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A Randomized Study of the Effect of Tai Chi Chuan Compared to a Structured Exercise Program on Parameters of Physical Fitness and Stress in Adult Cancer Survivors

Phase 2
18 Years
65 Years
Not Enrolling
Cancer, Cancer Survivor

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Trial Information

A Randomized Study of the Effect of Tai Chi Chuan Compared to a Structured Exercise Program on Parameters of Physical Fitness and Stress in Adult Cancer Survivors

Diagnosis and treatment for cancer represent a major life-time stressor for any patient.
While the diagnosis of a life-threatening illness is stressful, undergoing treatment for
cancer including surgery, radiotherapy and chemotherapy result in stress to the patient. In
addition, cancer treatment frequently is associated with fatigue, physical de-conditioning
and metabolic abnormalities characteristic of the metabolic syndrome, leading to
speculations that cancer therapy may render survivors more prone to developing metabolic
syndrome and its sequelae, cardiovascular disease. In a recently conducted study we detected
a high incidence of hyperlipidemia and increased body fat content, decreased aerobic
performance and musculoskeletal functioning and a high frequency of parameters of
psychological distress in long-term survivors of pediatric sarcoma. Based on these data and
findings, it appears desirable to devise a program that would help cancer survivors not only
to improve musculoskeletal functioning and aerobic performance, as a physical exercise
program would offer, but in addition relieve psychological stress and enhance the well-being
of cancer survivors after completion of treatment with multimodality therapy. Tai Chi Chuan
(TCC) has been used in Asian culture for centuries to improve wellness, reduce stress, and
to promote healing by improving the flow of Qi. While a number of studies have provided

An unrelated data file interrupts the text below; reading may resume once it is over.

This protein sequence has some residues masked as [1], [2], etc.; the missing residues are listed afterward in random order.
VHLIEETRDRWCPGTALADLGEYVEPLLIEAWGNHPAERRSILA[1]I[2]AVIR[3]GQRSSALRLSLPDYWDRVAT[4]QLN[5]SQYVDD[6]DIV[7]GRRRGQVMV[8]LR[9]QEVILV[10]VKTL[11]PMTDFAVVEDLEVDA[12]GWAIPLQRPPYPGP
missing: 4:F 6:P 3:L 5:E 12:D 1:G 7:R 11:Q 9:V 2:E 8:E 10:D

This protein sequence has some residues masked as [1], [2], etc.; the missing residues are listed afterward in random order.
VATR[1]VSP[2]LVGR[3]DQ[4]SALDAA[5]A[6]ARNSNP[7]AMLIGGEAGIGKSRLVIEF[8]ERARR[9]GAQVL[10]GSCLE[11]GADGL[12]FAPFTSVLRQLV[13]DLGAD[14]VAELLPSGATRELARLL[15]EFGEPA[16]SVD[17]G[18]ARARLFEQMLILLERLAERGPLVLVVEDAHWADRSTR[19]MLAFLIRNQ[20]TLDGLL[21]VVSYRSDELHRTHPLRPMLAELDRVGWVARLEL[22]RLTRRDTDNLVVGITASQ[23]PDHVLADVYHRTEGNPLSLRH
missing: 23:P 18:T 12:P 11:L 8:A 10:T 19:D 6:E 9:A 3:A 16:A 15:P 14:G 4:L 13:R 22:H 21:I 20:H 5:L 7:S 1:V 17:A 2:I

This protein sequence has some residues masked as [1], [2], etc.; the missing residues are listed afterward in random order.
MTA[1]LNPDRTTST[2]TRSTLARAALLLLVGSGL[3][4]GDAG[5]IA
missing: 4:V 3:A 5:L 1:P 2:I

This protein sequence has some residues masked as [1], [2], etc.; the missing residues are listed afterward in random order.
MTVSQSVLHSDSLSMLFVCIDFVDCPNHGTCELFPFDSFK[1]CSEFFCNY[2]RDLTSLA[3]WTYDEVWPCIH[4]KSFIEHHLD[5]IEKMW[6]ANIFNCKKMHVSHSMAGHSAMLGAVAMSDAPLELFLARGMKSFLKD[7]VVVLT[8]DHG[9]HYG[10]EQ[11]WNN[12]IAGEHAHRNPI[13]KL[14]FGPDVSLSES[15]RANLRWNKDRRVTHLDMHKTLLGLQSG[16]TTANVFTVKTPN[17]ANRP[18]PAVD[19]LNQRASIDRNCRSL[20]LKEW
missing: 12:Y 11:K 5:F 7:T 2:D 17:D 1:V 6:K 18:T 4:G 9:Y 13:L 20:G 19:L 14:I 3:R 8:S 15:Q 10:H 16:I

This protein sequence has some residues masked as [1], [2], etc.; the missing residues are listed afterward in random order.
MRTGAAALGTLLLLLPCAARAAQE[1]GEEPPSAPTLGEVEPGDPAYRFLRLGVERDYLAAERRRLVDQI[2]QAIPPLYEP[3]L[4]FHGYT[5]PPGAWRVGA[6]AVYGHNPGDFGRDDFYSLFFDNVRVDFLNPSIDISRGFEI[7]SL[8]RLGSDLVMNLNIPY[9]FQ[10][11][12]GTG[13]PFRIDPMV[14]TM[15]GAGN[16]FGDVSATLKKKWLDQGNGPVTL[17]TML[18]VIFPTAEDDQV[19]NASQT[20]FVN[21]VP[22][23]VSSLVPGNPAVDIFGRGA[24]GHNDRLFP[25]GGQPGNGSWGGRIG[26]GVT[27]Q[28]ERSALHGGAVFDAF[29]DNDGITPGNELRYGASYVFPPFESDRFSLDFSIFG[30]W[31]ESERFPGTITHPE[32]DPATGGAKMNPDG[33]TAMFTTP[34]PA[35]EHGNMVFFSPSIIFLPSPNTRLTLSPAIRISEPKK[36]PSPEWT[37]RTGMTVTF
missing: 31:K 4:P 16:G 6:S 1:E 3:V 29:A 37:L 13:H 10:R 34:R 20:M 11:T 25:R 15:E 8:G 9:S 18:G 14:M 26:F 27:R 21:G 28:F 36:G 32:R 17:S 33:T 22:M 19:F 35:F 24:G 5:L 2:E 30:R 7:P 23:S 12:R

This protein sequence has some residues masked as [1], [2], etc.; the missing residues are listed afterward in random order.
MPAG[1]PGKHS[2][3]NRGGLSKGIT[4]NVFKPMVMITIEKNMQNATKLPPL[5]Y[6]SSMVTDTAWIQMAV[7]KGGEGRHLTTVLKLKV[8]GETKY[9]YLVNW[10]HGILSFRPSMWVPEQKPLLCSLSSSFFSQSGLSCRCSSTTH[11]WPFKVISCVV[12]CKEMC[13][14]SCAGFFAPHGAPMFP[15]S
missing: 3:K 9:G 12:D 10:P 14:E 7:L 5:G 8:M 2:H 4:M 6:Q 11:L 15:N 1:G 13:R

scientific support for these claims in different populations, a beneficial role for TCC in
the management of cancer survivors has not been established.

This study aims to compare in a randomized, wait-list controlled design, the efficacy of TCC
to an exercise program in improving aerobic exercise capacity and endurance, reducing stress
and improving Quality of Life in adult survivors of malignant solid tumors.

Inclusion Criteria


To be eligible for this study, patients must meet the following criteria:

Diagnosis of solid cancer

Eastern Cooperative Oncology Group (ECOG) performance status less than or equal to 1

Age 18 - 65 years at time of study enrollment

Patients must be considered cancer survivors defined either as:

In the first continued remission from cancer after completion of initial therapy (i.e., No
Evaluable Disease (NED) for greater than 2 years after successful completion of initial
cancer therapy) or

In continued remission for greater than 5 years after completion of salvage therapy for
disease recurrence

Must have completed cancer treatment regimen that includes chemotherapy, biologic agents
(e.g. IL-2, interferon) or vaccines

Patients must have had no cancer treatment (e.g., chemotherapy, radiation therapy, cancer
related surgery and/or immunotherapy) within the last 24 months

Patients must be free of recurrence at the time of evaluation (e.g., No Evaluable Disease
(NED) by history and evaluation within the past 3 months)

Must be able to understand and sign consent.


Diagnosis of hematologic malignancy

History of CAD/Angina or cardiomyopathy

History of CVA/stroke

Current clinical diagnosis of major depression

Prior or current practice of Tai Chi Chuan

Inability to perform and follow study intervention routine or study assessments/measures
according to assessment of Principal Investigator, Rehabilitation Medicine Physician or
TCC instructor (Dr. Adeline Ge).

Treatment with stimulants, antidepressants (for diagnosis of major depression),
neuroleptics, betablockers or cardiac antiarrhythmics.

Current enrollment on or participation in a regular, structured exercise program.

Type of Study:


Study Design:

Primary Purpose: Treatment

Outcome Measure:

In adult solid cancer survivors, to determine that the TCC arm will have a larger reduction in psychological stress measured by the Perceived Stress Scale compared to the aerobic exercise and wait-list arms.


United States: Federal Government

Study ID:




Start Date:

October 2005

Completion Date:

February 2011

Related Keywords:

  • Cancer
  • Cancer Survivor
  • Mind-Body
  • Stress Reduction
  • Complementary Medicine
  • Quality of Life
  • Well-being
  • Psychoneuroimmunology
  • Tai Chi
  • Aerobic Exercise
  • Cancer Survivor



National Institutes of Health Clinical Center, 9000 Rockville Pike Bethesda, Maryland  20892